ssh key-based authentication.

This is a guide for setting up key-based authentication on the mac.

Key-based authentication is an alternative way of authenticating over ssh. Instead of a user name and password, you use a public/private key pair and authenticate this way. A user can optionally be specified as well.

To begin you’ll need to open in your Applications/Utilities folder.

Issue the following command into terminal:

mkdir ~/.ssh

This creates the necessary directory to hold your key.

Now navigate to the directory

cd ~/.ssh

In this directory issue the following command


Press enter at every prompt, you should see something similiar to this:

Jesse-Coles-MacBookPro:~/.ssh a$ ssh-keygen
Generating public/private rsa key pair.
Enter file in which to save the key (/Users/a/.ssh/id_rsa):
Enter passphrase (empty for no passphrase):
Enter same passphrase again:
Your identification has been saved in /Users/a/.ssh/id_rsa.
Your public key has been saved in /Users/a/.ssh/
The key fingerprint is:
66:e2:df:a0:09:dd:41:aa:4b:d4:6f:f3:22:b3:a2:b4 a@Jesse-Coles-MacBookPro.local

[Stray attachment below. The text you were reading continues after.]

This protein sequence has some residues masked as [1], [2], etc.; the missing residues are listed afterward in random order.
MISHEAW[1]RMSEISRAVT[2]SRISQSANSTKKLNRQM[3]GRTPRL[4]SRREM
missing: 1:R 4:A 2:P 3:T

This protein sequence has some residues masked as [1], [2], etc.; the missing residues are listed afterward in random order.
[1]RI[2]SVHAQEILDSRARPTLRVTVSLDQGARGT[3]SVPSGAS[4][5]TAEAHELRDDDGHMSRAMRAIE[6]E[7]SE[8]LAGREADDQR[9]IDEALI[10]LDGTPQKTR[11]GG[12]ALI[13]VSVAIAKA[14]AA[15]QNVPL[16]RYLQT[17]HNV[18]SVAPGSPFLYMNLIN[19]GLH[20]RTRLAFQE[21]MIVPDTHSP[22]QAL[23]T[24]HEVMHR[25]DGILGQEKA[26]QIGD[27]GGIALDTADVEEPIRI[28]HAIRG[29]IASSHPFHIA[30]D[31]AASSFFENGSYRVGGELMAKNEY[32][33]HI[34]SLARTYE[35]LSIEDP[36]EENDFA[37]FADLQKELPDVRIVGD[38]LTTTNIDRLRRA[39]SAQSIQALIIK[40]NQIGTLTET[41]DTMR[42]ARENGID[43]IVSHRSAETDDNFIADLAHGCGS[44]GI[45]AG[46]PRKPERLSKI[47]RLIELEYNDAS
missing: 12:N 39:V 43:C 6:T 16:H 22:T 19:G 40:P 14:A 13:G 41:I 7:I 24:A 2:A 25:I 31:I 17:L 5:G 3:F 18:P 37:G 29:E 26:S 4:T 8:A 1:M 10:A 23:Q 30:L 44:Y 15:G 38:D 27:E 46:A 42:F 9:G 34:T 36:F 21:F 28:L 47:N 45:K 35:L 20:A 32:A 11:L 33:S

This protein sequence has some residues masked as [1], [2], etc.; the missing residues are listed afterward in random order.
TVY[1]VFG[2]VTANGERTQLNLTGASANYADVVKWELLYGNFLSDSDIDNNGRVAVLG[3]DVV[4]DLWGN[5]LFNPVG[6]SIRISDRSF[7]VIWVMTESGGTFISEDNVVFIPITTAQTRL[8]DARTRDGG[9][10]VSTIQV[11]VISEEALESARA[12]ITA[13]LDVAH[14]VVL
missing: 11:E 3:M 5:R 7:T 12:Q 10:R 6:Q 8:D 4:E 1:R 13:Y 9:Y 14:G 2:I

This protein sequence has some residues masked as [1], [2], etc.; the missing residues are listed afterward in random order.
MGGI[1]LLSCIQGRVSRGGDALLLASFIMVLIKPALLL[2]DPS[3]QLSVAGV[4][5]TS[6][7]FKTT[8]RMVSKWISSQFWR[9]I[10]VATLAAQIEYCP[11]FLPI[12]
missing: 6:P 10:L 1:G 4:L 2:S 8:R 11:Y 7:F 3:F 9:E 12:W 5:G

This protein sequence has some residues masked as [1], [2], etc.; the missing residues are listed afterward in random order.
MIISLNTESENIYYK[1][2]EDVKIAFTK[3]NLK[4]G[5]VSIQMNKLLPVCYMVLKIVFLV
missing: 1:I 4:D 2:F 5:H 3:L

The next step is to copy the public key to the remote machine. First though, the directory must be created.

Initiate an ssh connection to the remote machine.

ssh user@host

Enter your password like usual.

Next create the .ssh on the remote machine.

mkdir ~/.ssh

Now end the connection so you can copy the file to the remote machine.


And copy the file to the remote machine

scp @:~/.ssh/

Notice i named the destiation file, this is so that if the destination machine already has key-based authentication already set up, you won’t overwrite its public key.

Now you need to initiate another ssh connection the the remote machine. This will be the last time you type your password for ssh.

ssh user@host

Now copy your public key to the users list of authorized keys

cat ~/.ssh/ >> ~/.ssh/authorized_keys

Your done!

From now on when you ssh to the remote machine, you will not be prompted for you password.

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